Blogs

Posted: March 4, 2015

Court awards post-judgment interest in fee dispute

In Shukla v. Sharma, 07 CV 2972 (E.D.N.Y. Dec. 24, 2014), Chief Judge Carol Bagley Amon addressed some thorny issues related to when, and at what rate, post-judgment interest accrues in a case with an intervening appeal to the Second Circuit.

In Shukla, the underlying action involved allegations that the plaintiff was “trafficked” to the United States under false pretenses to serve as a Hindu priest; this decision related to a fee dispute between defendants and their counsel.

The Court had originally awarded attorneys’ fees to defendants’ trial counsel and against defendants in January 2013. Defendants appealed that order. The Second Circuit largely affirmed, but reversed a portion of the judgment that awarded defense counsel “fees on fees” associated with litigating the fee dispute because the fee-shifting provision in counsel’s engagement letter on this topic was not mutual.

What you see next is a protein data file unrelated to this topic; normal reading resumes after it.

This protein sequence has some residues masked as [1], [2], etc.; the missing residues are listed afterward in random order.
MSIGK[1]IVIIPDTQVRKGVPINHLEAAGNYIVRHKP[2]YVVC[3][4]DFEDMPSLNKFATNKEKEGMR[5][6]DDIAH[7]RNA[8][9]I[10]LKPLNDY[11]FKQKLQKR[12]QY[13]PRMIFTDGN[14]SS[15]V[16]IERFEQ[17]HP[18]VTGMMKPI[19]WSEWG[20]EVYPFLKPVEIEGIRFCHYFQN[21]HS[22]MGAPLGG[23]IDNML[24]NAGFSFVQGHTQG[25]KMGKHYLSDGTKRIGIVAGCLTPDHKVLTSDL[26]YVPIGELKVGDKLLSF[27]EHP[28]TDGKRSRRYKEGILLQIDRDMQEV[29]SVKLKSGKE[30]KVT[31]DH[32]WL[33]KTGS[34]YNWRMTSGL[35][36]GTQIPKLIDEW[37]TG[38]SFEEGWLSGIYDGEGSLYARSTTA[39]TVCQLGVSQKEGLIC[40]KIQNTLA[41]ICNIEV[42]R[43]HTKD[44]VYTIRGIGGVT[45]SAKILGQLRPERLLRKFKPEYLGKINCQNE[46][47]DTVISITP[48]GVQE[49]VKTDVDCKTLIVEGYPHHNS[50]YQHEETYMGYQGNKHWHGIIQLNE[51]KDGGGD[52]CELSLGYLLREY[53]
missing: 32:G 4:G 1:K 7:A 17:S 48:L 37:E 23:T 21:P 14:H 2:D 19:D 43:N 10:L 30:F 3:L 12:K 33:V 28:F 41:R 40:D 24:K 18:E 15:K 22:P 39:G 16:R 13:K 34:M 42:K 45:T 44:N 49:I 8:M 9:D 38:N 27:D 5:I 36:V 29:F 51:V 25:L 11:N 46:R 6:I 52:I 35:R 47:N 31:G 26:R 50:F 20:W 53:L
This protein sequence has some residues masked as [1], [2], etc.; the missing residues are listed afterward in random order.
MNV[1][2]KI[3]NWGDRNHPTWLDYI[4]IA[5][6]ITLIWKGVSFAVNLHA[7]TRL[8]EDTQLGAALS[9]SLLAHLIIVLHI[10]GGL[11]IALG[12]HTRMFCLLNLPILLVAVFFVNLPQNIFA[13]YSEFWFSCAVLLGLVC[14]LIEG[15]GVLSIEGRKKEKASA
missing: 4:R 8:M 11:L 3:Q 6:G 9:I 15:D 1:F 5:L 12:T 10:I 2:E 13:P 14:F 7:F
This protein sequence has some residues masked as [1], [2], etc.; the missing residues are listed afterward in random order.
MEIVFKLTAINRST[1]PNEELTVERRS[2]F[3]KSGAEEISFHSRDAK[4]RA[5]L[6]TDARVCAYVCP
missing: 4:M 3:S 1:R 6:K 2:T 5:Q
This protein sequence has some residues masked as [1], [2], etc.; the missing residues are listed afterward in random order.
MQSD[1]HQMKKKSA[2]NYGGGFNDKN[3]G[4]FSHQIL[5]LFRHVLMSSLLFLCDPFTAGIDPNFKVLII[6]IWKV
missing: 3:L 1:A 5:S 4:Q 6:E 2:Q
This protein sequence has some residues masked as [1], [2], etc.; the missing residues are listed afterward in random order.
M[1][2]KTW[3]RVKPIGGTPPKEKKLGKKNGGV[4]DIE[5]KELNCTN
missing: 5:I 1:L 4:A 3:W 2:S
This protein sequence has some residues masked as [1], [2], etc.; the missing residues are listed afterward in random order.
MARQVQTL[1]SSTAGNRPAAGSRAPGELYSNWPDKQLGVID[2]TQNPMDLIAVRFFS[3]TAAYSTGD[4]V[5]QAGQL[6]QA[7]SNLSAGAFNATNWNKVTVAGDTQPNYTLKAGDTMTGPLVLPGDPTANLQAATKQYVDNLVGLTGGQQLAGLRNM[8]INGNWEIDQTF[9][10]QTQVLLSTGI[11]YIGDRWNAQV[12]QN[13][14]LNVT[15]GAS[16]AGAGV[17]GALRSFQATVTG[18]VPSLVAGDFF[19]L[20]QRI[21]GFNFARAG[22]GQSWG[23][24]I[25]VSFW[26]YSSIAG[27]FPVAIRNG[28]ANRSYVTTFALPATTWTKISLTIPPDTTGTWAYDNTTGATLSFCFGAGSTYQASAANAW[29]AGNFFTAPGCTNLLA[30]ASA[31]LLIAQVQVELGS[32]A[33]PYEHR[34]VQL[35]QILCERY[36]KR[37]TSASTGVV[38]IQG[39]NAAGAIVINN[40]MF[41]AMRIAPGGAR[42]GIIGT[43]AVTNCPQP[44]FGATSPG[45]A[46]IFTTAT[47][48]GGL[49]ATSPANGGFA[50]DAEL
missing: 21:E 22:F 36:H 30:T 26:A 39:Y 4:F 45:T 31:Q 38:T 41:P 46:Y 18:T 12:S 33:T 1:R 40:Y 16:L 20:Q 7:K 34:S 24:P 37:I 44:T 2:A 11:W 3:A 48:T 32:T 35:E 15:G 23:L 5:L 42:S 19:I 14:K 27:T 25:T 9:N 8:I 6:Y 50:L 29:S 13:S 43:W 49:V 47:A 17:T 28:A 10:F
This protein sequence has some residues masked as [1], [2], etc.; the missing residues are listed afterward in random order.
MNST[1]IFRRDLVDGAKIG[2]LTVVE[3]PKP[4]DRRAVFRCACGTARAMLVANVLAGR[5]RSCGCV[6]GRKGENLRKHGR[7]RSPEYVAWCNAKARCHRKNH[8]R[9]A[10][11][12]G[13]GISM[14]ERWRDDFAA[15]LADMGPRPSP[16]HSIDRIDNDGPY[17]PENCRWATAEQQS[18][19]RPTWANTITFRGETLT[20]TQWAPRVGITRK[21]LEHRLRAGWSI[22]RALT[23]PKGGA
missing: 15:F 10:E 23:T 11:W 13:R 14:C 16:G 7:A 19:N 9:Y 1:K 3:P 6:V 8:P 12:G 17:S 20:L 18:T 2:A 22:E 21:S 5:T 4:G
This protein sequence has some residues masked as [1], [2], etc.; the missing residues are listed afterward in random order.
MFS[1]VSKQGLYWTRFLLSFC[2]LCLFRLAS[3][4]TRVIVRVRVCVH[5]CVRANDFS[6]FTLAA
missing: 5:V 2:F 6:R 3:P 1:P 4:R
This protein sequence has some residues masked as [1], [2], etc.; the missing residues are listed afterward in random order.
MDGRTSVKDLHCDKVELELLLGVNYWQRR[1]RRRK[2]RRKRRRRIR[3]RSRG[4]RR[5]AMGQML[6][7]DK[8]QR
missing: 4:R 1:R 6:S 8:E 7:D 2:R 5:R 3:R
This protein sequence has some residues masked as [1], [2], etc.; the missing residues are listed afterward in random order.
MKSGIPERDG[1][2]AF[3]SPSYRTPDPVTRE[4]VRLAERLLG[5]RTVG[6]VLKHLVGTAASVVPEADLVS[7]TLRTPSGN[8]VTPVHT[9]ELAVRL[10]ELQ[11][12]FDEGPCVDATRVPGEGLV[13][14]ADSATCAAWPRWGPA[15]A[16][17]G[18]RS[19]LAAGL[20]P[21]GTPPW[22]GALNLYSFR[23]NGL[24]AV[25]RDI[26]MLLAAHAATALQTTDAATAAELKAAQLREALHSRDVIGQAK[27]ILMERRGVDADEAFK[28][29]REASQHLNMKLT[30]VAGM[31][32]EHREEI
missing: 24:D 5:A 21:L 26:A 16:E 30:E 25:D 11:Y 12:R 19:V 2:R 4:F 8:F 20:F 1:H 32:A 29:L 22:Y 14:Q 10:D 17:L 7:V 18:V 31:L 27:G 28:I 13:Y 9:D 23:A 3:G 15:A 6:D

First, the Court determined that post-judgment interest should be begin to run from the date of the original award of attorneys’ fees, in January 2013, because that was when the judgment was “ascertained in a meaningful way” given the Second Circuit’s minor modification.

Next, the Court tackled when post-judgment interest should stop accruing, given that defendants had paid the sum to the court clerk pending appeal. The funds deposited with the court clerk did not accrue interest because, under the Eastern District’s local rules, a court order is required before the clerk may deposit funds in an interest-bearing account. Given that the funds defendants posted as a bond with the clerk did not accrue interest, the Court ruled that defendants would be liable for post-judgment interest until those funds were released to defense counsel by the clerk.

Last, the Court set the post-judgment interest rate. The engagement letter provided for interest accruing at 2% every month until the fees were paid. But because the contract did not specifically provide that this rate would apply to post-judgment interest, such interest was applied at the federal statutory rate.

View posts